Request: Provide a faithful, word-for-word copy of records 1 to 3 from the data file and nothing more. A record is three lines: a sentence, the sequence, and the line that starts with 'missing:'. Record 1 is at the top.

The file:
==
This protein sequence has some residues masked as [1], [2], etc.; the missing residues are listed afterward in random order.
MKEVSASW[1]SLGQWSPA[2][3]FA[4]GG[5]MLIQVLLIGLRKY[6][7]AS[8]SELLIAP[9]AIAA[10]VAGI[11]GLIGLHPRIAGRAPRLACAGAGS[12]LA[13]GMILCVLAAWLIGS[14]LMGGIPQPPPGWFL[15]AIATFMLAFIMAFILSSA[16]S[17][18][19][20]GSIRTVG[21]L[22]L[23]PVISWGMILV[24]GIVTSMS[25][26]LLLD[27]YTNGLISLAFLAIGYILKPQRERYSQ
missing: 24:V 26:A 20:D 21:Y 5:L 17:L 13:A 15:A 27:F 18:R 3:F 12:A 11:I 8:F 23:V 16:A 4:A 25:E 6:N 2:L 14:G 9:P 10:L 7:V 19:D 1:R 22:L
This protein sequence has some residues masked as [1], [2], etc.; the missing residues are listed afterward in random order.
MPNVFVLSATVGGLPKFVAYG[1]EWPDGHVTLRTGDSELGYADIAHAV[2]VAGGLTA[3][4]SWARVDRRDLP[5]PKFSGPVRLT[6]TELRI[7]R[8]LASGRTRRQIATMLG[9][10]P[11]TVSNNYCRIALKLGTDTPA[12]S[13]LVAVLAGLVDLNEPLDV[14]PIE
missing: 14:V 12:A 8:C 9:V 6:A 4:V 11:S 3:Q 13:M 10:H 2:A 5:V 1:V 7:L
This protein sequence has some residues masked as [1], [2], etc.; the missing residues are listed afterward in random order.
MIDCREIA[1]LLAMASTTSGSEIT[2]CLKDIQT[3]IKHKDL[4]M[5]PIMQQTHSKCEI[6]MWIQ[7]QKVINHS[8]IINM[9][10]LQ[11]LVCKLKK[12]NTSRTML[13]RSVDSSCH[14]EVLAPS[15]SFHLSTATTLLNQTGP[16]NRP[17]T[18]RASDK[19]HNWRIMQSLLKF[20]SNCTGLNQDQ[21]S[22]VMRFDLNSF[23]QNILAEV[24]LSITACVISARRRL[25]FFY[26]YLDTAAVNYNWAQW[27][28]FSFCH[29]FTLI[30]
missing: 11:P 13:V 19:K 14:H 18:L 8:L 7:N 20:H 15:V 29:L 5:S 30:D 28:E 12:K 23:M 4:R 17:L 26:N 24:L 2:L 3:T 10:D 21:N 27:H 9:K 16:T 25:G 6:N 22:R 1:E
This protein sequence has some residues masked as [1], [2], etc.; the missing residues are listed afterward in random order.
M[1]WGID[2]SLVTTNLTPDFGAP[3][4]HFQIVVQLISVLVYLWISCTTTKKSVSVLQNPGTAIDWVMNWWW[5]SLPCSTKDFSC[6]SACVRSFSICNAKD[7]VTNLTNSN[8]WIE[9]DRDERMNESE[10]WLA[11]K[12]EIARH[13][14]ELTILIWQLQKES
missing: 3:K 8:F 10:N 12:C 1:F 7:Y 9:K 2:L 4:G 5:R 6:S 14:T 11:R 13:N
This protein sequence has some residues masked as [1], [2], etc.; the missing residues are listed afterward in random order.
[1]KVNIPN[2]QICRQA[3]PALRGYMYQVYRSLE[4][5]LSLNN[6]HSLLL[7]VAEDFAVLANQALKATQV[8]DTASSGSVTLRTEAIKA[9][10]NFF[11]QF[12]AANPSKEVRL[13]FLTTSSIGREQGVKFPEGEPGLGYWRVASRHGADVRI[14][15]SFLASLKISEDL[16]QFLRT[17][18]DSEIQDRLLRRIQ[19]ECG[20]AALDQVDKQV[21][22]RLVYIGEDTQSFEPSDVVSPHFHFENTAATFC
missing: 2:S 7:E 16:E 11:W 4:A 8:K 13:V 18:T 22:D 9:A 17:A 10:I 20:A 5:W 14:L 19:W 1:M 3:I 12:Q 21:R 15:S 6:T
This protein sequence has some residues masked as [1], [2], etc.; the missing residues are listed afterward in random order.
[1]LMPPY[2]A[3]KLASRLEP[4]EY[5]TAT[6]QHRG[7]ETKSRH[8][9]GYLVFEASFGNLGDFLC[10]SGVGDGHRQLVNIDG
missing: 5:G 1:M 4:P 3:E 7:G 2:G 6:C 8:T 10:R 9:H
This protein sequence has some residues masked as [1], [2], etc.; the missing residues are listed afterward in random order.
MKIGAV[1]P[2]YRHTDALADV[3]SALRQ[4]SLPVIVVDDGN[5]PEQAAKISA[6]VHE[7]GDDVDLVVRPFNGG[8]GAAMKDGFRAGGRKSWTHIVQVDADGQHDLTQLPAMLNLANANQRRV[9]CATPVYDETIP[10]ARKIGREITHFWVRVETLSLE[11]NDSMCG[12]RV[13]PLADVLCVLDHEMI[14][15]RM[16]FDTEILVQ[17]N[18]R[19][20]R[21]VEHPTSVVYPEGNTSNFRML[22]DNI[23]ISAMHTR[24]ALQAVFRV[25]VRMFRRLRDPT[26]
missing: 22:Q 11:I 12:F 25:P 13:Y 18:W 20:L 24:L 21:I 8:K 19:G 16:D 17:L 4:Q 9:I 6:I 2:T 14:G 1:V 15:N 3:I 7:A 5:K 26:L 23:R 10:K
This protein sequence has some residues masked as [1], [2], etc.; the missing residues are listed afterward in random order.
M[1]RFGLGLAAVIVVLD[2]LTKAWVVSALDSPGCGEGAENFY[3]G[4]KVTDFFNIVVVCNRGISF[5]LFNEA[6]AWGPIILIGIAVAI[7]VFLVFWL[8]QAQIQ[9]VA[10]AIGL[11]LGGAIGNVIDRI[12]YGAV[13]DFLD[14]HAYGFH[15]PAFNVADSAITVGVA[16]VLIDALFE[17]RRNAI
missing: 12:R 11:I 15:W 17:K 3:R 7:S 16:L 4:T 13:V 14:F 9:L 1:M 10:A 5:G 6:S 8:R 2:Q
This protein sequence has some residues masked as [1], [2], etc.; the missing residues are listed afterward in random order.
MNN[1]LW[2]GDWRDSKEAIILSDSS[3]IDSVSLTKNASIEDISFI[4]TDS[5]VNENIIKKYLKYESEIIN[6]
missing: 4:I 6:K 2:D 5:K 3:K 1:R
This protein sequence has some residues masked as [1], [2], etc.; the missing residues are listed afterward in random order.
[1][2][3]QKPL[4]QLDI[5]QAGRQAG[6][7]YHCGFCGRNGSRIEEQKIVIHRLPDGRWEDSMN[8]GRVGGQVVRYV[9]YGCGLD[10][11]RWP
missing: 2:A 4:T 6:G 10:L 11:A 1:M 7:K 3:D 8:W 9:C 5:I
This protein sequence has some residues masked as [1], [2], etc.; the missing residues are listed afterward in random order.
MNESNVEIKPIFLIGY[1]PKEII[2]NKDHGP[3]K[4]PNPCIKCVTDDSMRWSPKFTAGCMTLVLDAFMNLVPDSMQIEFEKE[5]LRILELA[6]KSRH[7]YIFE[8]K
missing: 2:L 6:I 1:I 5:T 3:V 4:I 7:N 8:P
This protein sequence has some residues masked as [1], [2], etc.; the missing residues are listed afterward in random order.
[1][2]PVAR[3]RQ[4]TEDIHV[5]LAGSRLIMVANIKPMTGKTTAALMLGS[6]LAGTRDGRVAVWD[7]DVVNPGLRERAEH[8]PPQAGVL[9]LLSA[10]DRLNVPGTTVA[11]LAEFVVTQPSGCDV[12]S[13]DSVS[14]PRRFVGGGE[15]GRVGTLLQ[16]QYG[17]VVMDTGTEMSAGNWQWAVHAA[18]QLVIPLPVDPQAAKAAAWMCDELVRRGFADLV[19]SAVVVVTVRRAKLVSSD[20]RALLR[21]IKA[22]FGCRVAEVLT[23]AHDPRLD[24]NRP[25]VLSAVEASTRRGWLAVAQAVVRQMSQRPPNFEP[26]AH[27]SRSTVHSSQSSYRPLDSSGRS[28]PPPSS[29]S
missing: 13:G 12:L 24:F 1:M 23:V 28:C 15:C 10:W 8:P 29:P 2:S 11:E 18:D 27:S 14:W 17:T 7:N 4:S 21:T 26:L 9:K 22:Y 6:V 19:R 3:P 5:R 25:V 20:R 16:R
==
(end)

This protein sequence has some residues masked as [1], [2], etc.; the missing residues are listed afterward in random order.
MKEVSASW[1]SLGQWSPA[2][3]FA[4]GG[5]MLIQVLLIGLRKY[6][7]AS[8]SELLIAP[9]AIAA[10]VAGI[11]GLIGLHPRIAGRAPRLACAGAGS[12]LA[13]GMILCVLAAWLIGS[14]LMGGIPQPPPGWFL[15]AIATFMLAFIMAFILSSA[16]S[17][18][19][20]GSIRTVG[21]L[22]L[23]PVISWGMILV[24]GIVTSMS[25][26]LLLD[27]YTNGLISLAFLAIGYILKPQRERYSQ
missing: 24:V 26:A 20:D 21:Y 5:L 17:L 13:A 15:A 27:F 18:R 3:F 12:A 11:I 8:F 23:V 16:A 4:A 25:E 6:N 2:L 14:G 9:P 10:L 7:V 19:D 1:R 22:L
This protein sequence has some residues masked as [1], [2], etc.; the missing residues are listed afterward in random order.
MPNVFVLSATVGGLPKFVAYG[1]EWPDGHVTLRTGDSELGYADIAHAV[2]VAGGLTA[3][4]SWARVDRRDLP[5]PKFSGPVRLT[6]TELRI[7]R[8]LASGRTRRQIATMLG[9][10]P[11]TVSNNYCRIALKLGTDTPA[12]S[13]LVAVLAGLVDLNEPLDV[14]PIE
missing: 14:V 12:A 8:C 9:V 6:A 4:V 11:S 3:Q 13:M 10:H 2:A 5:V 1:V 7:L
This protein sequence has some residues masked as [1], [2], etc.; the missing residues are listed afterward in random order.
MIDCREIA[1]LLAMASTTSGSEIT[2]CLKDIQT[3]IKHKDL[4]M[5]PIMQQTHSKCEI[6]MWIQ[7]QKVINHS[8]IINM[9][10]LQ[11]LVCKLKK[12]NTSRTML[13]RSVDSSCH[14]EVLAPS[15]SFHLSTATTLLNQTGP[16]NRP[17]T[18]RASDK[19]HNWRIMQSLLKF[20]SNCTGLNQDQ[21]S[22]VMRFDLNSF[23]QNILAEV[24]LSITACVISARRRL[25]FFY[26]YLDTAAVNYNWAQW[27][28]FSFCH[29]FTLI[30]
missing: 11:P 13:V 19:K 14:H 18:L 8:L 7:N 20:H 15:V 29:L 5:S 30:D 28:E 12:K 23:M 4:R 17:L 26:N 24:L 2:L 3:T 10:D 21:N 27:H 9:K 16:T 25:G 6:N 22:R 1:E